Most dogs will down anything edible — and sometimes things that aren’t — before they even hit the floor. So when a dog with a healthy appetite suddenly becomes picky, it’s a cause for concern.
Occasionally, a dog may not eat because of illness or stress, but some dogs, like people, are particular about their food. If your best friend is turning his nose up at his kibble, consider these tips to get things back on track.
1. If your dog is new to your household or you’ve moved to a new home, stress may be dampening his appetite. It can take several days for a dog to become comfortable in a new environment and a few missed meals is no cause for concern in these circumstances if there are no other signs of illness. Don’t change foods too quickly or try to entice him to eat with human food. Being patient and sticking to a feeding routine is the best way to help him acclimate.
2. A dog with big appetite that stops eating suddenly may be ill. Common causes include viruses, kidney disease, pancreatitis, parasitic infections and gastrointestinal distress due to eating inappropriate food or even non-food items. If your dog doesn’t eat for more than 48 hours and nothing has changed in his routine, it’s worth a visit to the veterinarian to see if they might need to take a dewormer.
3. Physical problems can masquerade as finicky behavior. Check inside your dog’s mouth for irritation, lost teeth, foreign bodies and stiff objects such as sticks or rawhide chews that can lodge between the teeth on the roof of their mouth. An older dog with missing teeth may be less picky eating canned food while one with arthritis in their neck or spine may just need a raised feeder to avoid the discomfort of bending their head toward a bowl on the floor.
4. Has the feeding environment changed? Dogs thrive on routine and changing the location of the food dish may cause them not to eat. If a feeding area must be relocated, start from scratch and move the bowl a few feet at a time over several days until it’s transitioned to a new location. Avoid feeding your dog in areas where other pets or outside noises may cause stress or distraction.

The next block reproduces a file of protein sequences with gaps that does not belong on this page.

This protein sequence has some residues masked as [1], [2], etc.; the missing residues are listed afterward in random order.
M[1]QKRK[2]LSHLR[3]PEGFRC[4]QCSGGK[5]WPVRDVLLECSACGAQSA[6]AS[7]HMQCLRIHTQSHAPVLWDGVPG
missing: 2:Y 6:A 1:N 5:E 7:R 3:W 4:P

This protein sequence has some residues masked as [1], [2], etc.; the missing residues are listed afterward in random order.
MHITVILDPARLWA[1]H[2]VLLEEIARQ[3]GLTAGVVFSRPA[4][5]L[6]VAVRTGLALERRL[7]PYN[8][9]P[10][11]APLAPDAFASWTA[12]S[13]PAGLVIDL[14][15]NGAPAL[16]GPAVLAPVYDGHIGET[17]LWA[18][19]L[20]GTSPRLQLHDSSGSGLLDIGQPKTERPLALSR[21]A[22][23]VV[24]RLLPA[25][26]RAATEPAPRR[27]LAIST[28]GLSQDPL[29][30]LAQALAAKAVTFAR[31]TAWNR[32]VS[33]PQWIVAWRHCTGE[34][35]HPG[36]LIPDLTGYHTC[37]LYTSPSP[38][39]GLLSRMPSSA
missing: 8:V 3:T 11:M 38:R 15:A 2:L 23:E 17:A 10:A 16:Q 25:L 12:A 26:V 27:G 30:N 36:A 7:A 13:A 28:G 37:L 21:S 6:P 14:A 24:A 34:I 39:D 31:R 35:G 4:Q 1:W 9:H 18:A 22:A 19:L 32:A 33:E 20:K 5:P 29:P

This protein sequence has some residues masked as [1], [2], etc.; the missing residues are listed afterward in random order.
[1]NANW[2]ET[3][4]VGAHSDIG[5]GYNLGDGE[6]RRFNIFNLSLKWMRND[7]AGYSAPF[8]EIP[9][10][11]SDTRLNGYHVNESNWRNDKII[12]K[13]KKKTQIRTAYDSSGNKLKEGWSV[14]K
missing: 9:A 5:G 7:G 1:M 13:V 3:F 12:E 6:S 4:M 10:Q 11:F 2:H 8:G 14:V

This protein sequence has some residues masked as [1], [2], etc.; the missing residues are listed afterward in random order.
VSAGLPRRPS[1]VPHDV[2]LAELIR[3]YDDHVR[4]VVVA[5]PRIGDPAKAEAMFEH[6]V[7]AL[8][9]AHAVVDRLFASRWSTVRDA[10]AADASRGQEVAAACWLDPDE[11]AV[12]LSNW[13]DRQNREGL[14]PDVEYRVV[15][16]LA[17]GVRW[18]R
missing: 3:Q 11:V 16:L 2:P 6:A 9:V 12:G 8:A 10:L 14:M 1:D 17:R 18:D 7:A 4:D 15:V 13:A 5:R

5. Check the food. Be suspicious of any label that says “new and improved.” Some dogs like variety in their diet, but many don’t and may be picky about food that tastes different (1). If a new diet is a must, choose the best dog food you can find for your pup and mix it in slowly with the old over a week to ten days. Always make sure the food is fresh and free from mold or pests, and consider buying ready-made meals from a fresh dog food company. Avoid keeping dry food in direct sunlight — it may lose both flavor and nutrition.
6. Verify with family and neighbors that the dog isn’t being fed — or helping himself — outside of mealtime. A dog full of cat food, table scraps or the neighbor’s garbage isn’t likely to jump at a fresh bowl of chow.
7. Well-meaning owners can unwittingly create a picky eater by feeding treats the dog likes more than his balanced diet. Dog treats should be reserved for after mealtime and limited for at least a few hours prior. Avoid human food.
8. Variety may be the spice of life for people, but most dogs experience less gastrointestinal sensitivity with a consistent diet. Commercial food is marketed more for its appeal to people and their flavor preferences than it is to dogs. With less than a quarter of a human’s taste buds, a dog’s sense of flavor is weaker. If you want to give your dog a pleasurable variety that won’t cause a stomach ache, mix a small amount of canned dog food in with dry kibble. The moisture introduced by mixing wet and dry dog food enhances the smell, appealing to the dog’s strong olfactory sense.
9. Ill puppies with runny noses and older dogs may lose some of their keen sense of smell. Using canned food instead of dry kibble may increase the dog’s interest in food and heating it slightly can help.
10. Try another brand of dog food. Dogs are not as selective as people, but they do have preferences. Changing food may irritate your dog’s stomach and cause loose stool for a few days after the change, but feeding the new food in small amounts initially can help. If nothing has changed after two brands, stick to your choice and don’t give in. Offer the same food twice daily until hunger takes over and he decides to give it a try.
If your dog isn’t eating, it’s natural to worry, but most picky eating behaviors that are not caused by illness can be changed. As with all dog training, the key to overcoming your dog’s finicky behavior is patience and consistency.